Article 33. The term "league or association" as herein used shall 
mean and comprise an organization of professional base ball clubs of not less 
than four clubs, whether known as a "league," "association," or by any 
other designation. 

Article 34. This Agreement may be altered or amended at any t' 
the National League and American Association of Professional Base Ball 
Clubs. It shall take effect and be in force from and after February M, 18% t 

.11 former Agreements are hereby revoked. 
CLASSIFICATION OF LEAGUES J « > BE GOVERNED BY THE AGGRE- 
GATE POPULATION OF THE CITIES REPKJ 

Class A 1,0011,000 J Class I> 100,000 to 850,000 

Class B 500,000 to 1,000,000 J Class E 60,000 to 100,000 

Class C 250,000 to 500,000 | Class F-Up to 50,000 



RULES AND REGULATIONS. 



The Roles and Regulations of the National 
Board of Arbitration. 

The following rules and regulations have been adopted by 
the National Hoard of Arbitration, and are here given in order 
that they may be understood by all those interested, The same 
being adopted and to remain in force until repealed, altered, 
added to or amended. 

THE PRESIDENT. 

1. The duties of the President shall be as follows: 

(a) To issue calls for meetings of the Board, and preside at 
such meetings; having all powers with reference thereto which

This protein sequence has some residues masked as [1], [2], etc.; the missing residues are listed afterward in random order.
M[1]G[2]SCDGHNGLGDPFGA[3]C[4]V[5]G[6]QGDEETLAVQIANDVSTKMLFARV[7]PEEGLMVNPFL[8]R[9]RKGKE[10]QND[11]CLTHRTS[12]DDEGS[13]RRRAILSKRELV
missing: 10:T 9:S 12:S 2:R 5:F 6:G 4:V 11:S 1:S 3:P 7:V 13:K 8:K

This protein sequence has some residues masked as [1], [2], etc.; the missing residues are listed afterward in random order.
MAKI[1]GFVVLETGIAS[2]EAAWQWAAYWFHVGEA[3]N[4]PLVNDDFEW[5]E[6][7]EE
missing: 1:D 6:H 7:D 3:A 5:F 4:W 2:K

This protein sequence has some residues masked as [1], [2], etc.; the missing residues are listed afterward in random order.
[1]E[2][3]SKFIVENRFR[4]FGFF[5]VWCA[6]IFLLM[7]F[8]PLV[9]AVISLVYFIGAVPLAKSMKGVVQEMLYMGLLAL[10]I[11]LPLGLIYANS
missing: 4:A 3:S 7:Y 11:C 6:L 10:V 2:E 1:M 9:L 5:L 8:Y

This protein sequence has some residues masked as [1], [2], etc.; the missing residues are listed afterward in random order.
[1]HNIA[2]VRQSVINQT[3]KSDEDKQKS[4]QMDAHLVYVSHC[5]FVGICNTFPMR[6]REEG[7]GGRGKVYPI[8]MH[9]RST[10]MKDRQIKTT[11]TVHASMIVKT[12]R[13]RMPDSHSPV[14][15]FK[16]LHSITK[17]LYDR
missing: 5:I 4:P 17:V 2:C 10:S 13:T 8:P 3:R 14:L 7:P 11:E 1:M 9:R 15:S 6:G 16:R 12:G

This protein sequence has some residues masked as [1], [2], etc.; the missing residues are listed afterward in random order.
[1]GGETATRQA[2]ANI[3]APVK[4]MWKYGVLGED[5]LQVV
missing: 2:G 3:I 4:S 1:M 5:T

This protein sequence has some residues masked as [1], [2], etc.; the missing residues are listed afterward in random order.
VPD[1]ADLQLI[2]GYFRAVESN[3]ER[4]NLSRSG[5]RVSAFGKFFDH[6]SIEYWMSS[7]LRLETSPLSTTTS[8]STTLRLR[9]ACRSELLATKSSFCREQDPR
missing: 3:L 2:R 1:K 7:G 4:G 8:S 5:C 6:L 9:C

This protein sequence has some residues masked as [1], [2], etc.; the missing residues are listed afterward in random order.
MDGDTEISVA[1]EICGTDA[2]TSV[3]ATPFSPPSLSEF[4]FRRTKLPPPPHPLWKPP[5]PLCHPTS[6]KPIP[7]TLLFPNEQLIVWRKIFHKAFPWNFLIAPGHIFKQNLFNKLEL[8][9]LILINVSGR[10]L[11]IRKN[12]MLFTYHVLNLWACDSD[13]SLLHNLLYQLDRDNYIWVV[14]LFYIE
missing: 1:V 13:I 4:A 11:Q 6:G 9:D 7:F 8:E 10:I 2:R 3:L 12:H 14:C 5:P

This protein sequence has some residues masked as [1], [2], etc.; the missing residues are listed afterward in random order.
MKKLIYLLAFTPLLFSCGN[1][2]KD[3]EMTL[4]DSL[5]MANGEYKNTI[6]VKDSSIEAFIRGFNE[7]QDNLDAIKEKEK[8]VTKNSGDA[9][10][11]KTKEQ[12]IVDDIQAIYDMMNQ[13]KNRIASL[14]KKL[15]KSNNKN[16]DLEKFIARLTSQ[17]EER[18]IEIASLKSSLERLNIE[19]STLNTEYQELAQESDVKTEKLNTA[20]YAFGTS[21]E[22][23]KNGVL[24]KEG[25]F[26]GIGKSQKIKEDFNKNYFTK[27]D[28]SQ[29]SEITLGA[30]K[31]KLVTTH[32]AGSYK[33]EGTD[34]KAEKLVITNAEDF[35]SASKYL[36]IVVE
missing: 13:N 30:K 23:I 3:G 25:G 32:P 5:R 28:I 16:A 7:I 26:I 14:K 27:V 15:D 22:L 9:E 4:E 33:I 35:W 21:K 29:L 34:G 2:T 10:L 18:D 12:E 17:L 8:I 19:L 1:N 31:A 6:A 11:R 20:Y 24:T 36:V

are incident to a presiding officer. 

(b) To rule upon and decide all incidental and routine mat- 
ters presented for determination, with power to delegate this 
duty to the Secretary or any member of the board. 

(c) To supervise the performance of the duties imposed upon 
the other members of the Hoard. 

(</) To see that each and all of the orders of this Hoard are 
complied with. 

THE SECRETARY AND TREASURER. 

2. The offices of the Secretary and Treasurer may be filled 
by one and the same person, and the duties of such officer shall 
be as follows: 

(a) To receive, receipt for and disburse all moneys payable 
to this Board, and to make all financial statements required by 
the provisions of the National Agreement. 

lb) To keep the records of the proceedings of the Hoard, 
together with all the records required to be kept by the provi- 
sions of the National Agreement. 

(c) To issue all notices required by the National Agreement 
to be issued. 

(t!) To give interpretation to the playing rules when requested 
SO to do, pursuant to the provisions of the National Agreement . 

(e) To receive all applications for membership under the 
National Agreement, and to see that the applicants pay their 
proper dues. 

(/) To give notice of all fines and penalties imposed by the 
Hoard, and to see that the same are paid. 

(g) To attend to such other matters as maybe required of 
him by the Board, and to keep records of all the businc . 
duties connected with the Hoard. 



RULES AND REGULATIONS. 



ELECTIONS. 

The Chairman and the Secretary and Treasurer shall be 
elected annually at some mctting after tho first of January, and 
shall hold until their successors are elected and qualify. 

OPINIONS AND DECISIONS. 

Whenever any controversy or matter to be submitted to the 
Board of adjustment or decision shall be forwarded, together 
with all evidence and documents therewith connected, to the 
Secretary and Treasurer, he shall, after submitting the same to 
the Board, promulgate or publish the opinion, which must be